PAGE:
Every year, 250,000 veterans transition from military to civilian life. What are the best ways for nonprofits and national agencies to help them seek services?
The Los Angeles Veterans Collaborative, a network of more than 400 organizations and stakeholders that meets monthly to discuss some of the most pressing issues facing the local military population, was recently highlighted in Washington, D.C., by the Center for Innovation and Research on Veterans & Military Families (CIR) at the USC School of Social Work. It develops systems and programs to bridge gaps in services across a number of areas such as health and behavioral health, homelessness, career advancement, families, higher education, legal and faith-based measures.
During the meeting with more than 100 leaders from government, military, business, philanthropy and social sectors, CIR shared an innovative, data-driven approach that has proved successful in harnessing the goodwill of local agencies.
Time to identify new opportunities
“Los Angeles needed a mechanism to bring together its diverse resources, identify new opportunities to cooperate across public and private sectors, and develop approaches to provide care and support to our veterans,” said Anthony Hassan, CIR director and clinical professor. “We have a successful model that we hope other communities and cities can replicate to help their veterans as they come home.”
Over the years, this comprehensive approach has helped break down silos and reduce duplication of efforts that can occur with so many service providers. Further progress is now possible with concrete data about the needs of Los Angeles’ veteran population. Last year, CIR conducted the first comprehensive study of a local veteran population, the results from which are guiding new collaborative strategies.
Speaking at the event, Rep. Lucille Roybal-Allard (D-Calif.) said the USC study was critical not only because it provided a snapshot of Los Angeles County, home to the greatest number of veterans, but also for its emphasis that veteran needs vary across the country.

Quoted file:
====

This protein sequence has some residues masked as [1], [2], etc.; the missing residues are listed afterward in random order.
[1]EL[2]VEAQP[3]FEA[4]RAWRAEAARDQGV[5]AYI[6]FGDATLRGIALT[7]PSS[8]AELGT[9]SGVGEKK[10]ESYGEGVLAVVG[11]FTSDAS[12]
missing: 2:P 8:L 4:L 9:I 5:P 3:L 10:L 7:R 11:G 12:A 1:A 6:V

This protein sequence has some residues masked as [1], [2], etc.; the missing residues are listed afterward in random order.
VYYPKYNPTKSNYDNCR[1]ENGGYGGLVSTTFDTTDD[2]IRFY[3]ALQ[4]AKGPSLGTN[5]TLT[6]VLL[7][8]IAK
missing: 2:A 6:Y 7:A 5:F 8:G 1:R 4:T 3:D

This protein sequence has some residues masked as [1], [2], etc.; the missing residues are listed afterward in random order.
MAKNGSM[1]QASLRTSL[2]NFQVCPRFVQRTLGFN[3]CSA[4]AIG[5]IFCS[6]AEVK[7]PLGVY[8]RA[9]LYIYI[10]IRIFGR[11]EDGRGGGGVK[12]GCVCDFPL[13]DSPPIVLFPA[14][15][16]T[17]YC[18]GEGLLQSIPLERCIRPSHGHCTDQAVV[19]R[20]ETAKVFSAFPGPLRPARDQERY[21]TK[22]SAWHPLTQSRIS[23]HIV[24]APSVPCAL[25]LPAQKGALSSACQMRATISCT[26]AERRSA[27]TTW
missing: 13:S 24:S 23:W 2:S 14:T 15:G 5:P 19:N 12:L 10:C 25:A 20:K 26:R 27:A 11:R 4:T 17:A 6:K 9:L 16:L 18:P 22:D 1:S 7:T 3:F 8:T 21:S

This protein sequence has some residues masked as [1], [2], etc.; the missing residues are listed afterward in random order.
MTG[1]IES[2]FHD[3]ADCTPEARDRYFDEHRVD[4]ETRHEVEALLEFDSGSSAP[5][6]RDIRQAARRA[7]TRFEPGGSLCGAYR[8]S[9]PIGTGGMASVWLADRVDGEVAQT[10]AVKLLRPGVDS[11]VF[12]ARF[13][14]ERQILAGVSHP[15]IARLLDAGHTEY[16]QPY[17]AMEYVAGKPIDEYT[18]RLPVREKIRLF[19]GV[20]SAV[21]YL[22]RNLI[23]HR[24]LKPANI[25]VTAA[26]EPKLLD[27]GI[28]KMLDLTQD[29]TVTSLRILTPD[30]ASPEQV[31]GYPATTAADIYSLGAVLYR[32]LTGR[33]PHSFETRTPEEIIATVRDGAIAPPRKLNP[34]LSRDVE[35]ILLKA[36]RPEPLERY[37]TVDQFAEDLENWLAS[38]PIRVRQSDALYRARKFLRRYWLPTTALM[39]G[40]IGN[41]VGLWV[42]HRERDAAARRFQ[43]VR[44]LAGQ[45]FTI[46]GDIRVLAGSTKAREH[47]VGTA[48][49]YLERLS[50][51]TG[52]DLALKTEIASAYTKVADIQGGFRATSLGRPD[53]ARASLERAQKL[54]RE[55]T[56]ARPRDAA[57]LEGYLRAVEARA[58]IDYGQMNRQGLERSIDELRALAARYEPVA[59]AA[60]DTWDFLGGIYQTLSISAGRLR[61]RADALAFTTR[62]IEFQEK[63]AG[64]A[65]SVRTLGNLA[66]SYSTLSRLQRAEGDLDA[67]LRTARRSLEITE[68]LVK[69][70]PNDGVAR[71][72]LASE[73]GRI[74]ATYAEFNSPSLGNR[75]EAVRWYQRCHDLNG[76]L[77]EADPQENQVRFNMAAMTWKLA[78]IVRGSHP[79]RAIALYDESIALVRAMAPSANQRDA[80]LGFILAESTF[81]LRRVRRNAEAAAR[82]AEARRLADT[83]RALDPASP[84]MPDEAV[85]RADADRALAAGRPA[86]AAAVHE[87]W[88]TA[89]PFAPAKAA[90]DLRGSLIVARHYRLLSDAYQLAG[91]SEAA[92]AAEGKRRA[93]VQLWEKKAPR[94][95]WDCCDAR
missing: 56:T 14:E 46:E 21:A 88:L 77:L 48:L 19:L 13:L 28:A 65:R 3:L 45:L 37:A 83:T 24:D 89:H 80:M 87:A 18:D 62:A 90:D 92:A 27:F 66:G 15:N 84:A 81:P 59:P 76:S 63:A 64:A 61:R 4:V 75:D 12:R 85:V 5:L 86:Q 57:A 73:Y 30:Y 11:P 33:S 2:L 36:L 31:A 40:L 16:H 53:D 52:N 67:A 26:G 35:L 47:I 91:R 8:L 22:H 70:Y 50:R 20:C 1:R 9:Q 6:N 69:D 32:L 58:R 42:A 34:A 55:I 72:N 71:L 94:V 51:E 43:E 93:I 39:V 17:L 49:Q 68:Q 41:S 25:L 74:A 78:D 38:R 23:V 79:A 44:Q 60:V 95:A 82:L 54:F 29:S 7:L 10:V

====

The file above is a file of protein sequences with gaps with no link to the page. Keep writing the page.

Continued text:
The study makes clear that our veterans have no single greatest need — challenges vary across communities and populations.
“The study makes clear that our veterans have no single greatest need — challenges vary across communities and populations,” Roybal-Allard said. “Whatever is most pressing in an individual community, identifying and solving these issues will be impossible without reliable data like that compiled for the Los Angeles County veterans study.”
A successful model
The data is an important component of what makes the collaborative such a successful model for action and impact. For example, the report found significant barriers to care, including that more than half of post-9/11 veterans did not know where to get help. As a response, the collaborative, along with the nonprofit 211 LA County, developed a portal that will allow veterans to search for and access needed services on their own or with the help of a personal navigator.
The report also found that five in 10 veterans report a significant mental or physical health issue for which they are not receiving care. Now the collaborative is pursuing a billboard campaign to destigmatize help-seeking behavior.
During the D.C. event, which was a partnership between CIR and Deloitte, individuals provided insights into the challenges and opportunities facing veterans, including Col. James Isenhower III and Sgt. Maj. Bryan Battaglia, both with the Office of the Chairman of the Joint Chiefs of Staff.
Philip Brozenick, a principal at Deloitte, said he was proud of the collaboration and the holistic approach that is guided by local research.
“Our work continues as we seek to expand this powerful model to other communities,” he said.
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